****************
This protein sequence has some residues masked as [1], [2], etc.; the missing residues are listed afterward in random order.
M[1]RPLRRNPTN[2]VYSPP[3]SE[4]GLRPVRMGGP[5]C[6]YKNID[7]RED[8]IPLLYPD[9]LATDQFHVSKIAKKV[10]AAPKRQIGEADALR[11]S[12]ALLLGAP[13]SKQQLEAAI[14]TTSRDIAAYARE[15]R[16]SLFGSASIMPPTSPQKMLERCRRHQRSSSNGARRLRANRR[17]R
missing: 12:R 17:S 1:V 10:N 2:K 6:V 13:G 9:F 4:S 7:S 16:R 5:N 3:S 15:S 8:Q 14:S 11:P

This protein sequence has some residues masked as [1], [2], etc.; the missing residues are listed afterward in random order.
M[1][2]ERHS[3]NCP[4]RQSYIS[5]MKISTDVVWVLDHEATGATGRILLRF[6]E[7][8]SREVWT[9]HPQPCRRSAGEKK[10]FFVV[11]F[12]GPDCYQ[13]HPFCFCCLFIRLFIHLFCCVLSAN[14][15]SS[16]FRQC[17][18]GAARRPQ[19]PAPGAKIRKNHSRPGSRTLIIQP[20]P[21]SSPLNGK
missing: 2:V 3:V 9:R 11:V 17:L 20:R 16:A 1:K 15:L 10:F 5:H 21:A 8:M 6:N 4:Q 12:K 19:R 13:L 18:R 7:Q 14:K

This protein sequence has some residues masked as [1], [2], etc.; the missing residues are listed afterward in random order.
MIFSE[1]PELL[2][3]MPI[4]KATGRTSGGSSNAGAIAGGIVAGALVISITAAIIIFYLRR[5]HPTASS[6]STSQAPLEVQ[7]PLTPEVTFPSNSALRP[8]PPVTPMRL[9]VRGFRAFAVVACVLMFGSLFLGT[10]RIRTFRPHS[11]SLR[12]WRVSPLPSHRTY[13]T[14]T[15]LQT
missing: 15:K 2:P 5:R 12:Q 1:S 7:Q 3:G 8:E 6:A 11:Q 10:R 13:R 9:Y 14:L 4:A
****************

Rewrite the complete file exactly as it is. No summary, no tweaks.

This protein sequence has some residues masked as [1], [2], etc.; the missing residues are listed afterward in random order.
M[1]RPLRRNPTN[2]VYSPP[3]SE[4]GLRPVRMGGP[5]C[6]YKNID[7]RED[8]IPLLYPD[9]LATDQFHVSKIAKKV[10]AAPKRQIGEADALR[11]S[12]ALLLGAP[13]SKQQLEAAI[14]TTSRDIAAYARE[15]R[16]SLFGSASIMPPTSPQKMLERCRRHQRSSSNGARRLRANRR[17]R
missing: 12:R 17:S 1:V 10:N 2:K 6:V 13:G 9:F 4:S 7:S 16:R 5:N 3:S 15:S 8:Q 14:S 11:P

This protein sequence has some residues masked as [1], [2], etc.; the missing residues are listed afterward in random order.
M[1][2]ERHS[3]NCP[4]RQSYIS[5]MKISTDVVWVLDHEATGATGRILLRF[6]E[7][8]SREVWT[9]HPQPCRRSAGEKK[10]FFVV[11]F[12]GPDCYQ[13]HPFCFCCLFIRLFIHLFCCVLSAN[14][15]SS[16]FRQC[17][18]GAARRPQ[19]PAPGAKIRKNHSRPGSRTLIIQP[20]P[21]SSPLNGK
missing: 2:V 3:V 9:R 11:V 17:L 20:R 16:A 1:K 15:L 10:F 5:H 21:A 8:M 6:N 4:Q 12:K 19:R 13:L 18:R 7:Q 14:K

This protein sequence has some residues masked as [1], [2], etc.; the missing residues are listed afterward in random order.
MIFSE[1]PELL[2][3]MPI[4]KATGRTSGGSSNAGAIAGGIVAGALVISITAAIIIFYLRR[5]HPTASS[6]STSQAPLEVQ[7]PLTPEVTFPSNSALRP[8]PPVTPMRL[9]VRGFRAFAVVACVLMFGSLFLGT[10]RIRTFRPHS[11]SLR[12]WRVSPLPSHRTY[13]T[14]T[15]LQT
missing: 15:K 2:P 5:R 12:Q 1:S 7:Q 3:G 8:E 6:A 11:Q 10:R 13:R 9:Y 14:L 4:A